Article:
OPEN ACCESS

Articles online

Characteristics of Respirable Elemental Carbon (EC) Exposures of Household Waste Collectors

Category: Urban Air Quality

Volume: 16 | Issue: 4 | Pages: 1000-1009
DOI: 10.4209/aaqr.2015.06.0414
PDF | RIS | BibTeX

Kyong-Hui Lee1, Hye-Jung Jung2, Jung-Ah Shin3, Hyun-Seok Kwak3, Gwang-Yong Yi4, Seung-Hun Ryu5, Kyeong-Min Lee3, Kwon-Chul Ha6, Dong-Uk Park 7

  • 1 Department of Environmental Health, Seoul National University, Seoul, Korea
  • 2 Health Promotion Center, Catholic Kwandong University, International St. Mary’s Hospital, Incheon, Korea
  • 3 Occupational Lung Disease Institute, Korea Workers’ Compensation and Welfare Service, Incheon, Korea
  • 4 Occupational Safety & Health Research Institute, KOSHA, Ulsan, Korea
  • 5 School of Public Health, Korea University, Seoul, Korea
  • 6 Department of Health Science and Biochemistry, Changwon National University, Changwon, Korea
  • 7 Department of Environmental Health, Korea National Open University, Seoul, Korea

Highlights

Relatively low exposure to elemental carbon (EC) of household waste collectors (HWC).
HWC exposed to high organic carbon/EC ratios.
EC can be used as a surrogate for diesel engine exhaust emissions.


Abstract

The objectives of this study to characterize exposure to respirable elemental carbon (EC), organic carbon (OC) and total carbon (TC) in relation to waste-handling activities and vehicle characteristics among workers who collect household wastes, and to examine the relationships among EC, OC and TC. A total of 72 household waste collectors were selected for exposure assessment over a full workday and most (70 of 72) exposures were collected from diesel emissions that underwent catalytic after-treatment by diesel particulate filters (DPFs). The exposure assessments were conducted from June through September 2014. Airborne EC and OC from the breathing zone were collected on pre-fired quartz filters and quantified using the thermal optical reflectance method. The average EC exposure level of the household waste collectors was 7.2 µg m–3 with a range of 2.0-30.4 µg m–3. A significant relationship between EC and TC exposure levels was observed (logTC = 0.38 × logEC + 3.22, p < 0.0001, adjusted R2 = 0.23). EC level (µg m–3), truck age (< 10 year-old vs. ≥ 10 year-old), type of waste collection job (collector vs. driver), current smoking status (yes vs. no) and month were found to significantly influence the level of TC exposure (n = 70, adjusted R2 = 0.56, p < 0.0001). The average exposure to EC of household waste collectors can be categorized into the relatively low exposure group when compared to other DE exposure jobs. TC was not a best surrogate for DE exposure in household waste collection environments because it was affected by other OC interferences that were not generated from diesel engines.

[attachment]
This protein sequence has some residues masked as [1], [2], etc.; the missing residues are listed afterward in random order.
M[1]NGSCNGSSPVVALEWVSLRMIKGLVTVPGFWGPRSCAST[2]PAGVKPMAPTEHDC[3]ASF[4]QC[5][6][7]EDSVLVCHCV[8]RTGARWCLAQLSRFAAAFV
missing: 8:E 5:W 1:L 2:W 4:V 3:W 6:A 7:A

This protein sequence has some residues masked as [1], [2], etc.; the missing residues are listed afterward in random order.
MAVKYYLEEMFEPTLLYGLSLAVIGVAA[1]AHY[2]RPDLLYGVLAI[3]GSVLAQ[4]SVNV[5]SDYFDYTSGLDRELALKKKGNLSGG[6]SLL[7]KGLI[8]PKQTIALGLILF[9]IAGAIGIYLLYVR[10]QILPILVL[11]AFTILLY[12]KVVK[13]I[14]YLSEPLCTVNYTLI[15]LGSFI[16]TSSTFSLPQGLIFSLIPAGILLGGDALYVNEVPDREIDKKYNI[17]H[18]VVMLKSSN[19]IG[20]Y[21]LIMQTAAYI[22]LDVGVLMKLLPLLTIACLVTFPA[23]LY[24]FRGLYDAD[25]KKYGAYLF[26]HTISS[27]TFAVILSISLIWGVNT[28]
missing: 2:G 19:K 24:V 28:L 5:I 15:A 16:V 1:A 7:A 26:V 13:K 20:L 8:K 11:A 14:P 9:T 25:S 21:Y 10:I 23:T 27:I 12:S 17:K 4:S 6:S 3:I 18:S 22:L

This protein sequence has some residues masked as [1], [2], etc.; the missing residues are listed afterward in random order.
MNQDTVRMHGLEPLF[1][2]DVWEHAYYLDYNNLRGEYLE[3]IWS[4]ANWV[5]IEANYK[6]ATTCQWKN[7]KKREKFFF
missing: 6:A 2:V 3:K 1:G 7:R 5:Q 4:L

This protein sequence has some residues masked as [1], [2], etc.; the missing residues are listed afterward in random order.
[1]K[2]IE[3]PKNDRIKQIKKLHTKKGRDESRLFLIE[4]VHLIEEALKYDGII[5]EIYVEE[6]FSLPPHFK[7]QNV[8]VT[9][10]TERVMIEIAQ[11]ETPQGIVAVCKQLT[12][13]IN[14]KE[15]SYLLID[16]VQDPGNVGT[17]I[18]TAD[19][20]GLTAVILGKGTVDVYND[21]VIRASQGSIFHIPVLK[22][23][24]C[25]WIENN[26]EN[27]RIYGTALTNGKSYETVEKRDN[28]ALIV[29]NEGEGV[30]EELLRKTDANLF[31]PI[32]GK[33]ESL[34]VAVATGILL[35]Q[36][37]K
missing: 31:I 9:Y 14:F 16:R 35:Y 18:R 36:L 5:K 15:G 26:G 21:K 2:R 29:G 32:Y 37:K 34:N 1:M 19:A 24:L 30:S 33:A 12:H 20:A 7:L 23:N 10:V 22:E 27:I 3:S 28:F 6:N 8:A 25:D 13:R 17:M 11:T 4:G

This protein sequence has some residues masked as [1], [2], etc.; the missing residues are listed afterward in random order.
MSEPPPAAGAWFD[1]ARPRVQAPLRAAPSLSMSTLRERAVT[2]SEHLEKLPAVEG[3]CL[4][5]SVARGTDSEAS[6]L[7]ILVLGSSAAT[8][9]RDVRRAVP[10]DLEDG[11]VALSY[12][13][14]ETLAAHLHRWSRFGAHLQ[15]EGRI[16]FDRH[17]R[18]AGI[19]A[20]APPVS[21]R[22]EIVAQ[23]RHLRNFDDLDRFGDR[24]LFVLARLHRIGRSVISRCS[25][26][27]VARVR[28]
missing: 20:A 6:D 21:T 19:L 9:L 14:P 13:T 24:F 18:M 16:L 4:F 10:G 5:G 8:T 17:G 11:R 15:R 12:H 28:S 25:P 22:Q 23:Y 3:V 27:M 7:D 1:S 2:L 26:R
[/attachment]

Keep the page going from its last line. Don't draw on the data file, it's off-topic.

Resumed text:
Keywords

House waste collector Carbon exposure Elemental carbon Organic carbon Respirable carbon


Related Article

Vertical Ozone Concentration Profiles in the Arabian Gulf Region during Summer and Winter: Sensitivity of WRF-Chem to Planetary Boundary Layer Schemes

Christos Fountoukis , Mohammed A. Ayoub, Luis Ackermann, Daniel Perez-Astudillo, Dunia Bachour, Ivan Gladich, Ross D. Hoehn

On the Morphology and Composition of Particulate Matter in an Urban Environment

Bahadar Bahadar Zeb, Khan Khan Alam , Armin Armin Sorooshian, Thomas Blaschke, Ifthikhar Ahmad, Imran Shahid
Accepted Manuscripts
DOI: 10.4209/aaqr.2017.09.0340
PDF

Concentration of Ultrafine Particles near Roadways in An Urban Area in Chicago, Illinois

Sheng Xiang, Zhice Hu, Wenjuan Zhai, Dongqi Wen, Kenneth E. Noll
Accepted Manuscripts
DOI: 10.4209/aaqr.2017.09.0347
PDF

Spatial Characterization of Black Carbon Mass Concentration in the Atmosphere of a Southeast Asian Megacity: An Air Quality Case Study for Metro Manila, Philippines

Honey Dawn Alas , Thomas Müller, Wolfram Birmili, Simonas Kecorius, Maria Obiminda Cambaliza, James Bernard B. Simpas, Mylene Cayetano, Kay Weinhold, Edgar Vallar, Maria Cecilia Galvez, Alfred Wiedensohler
;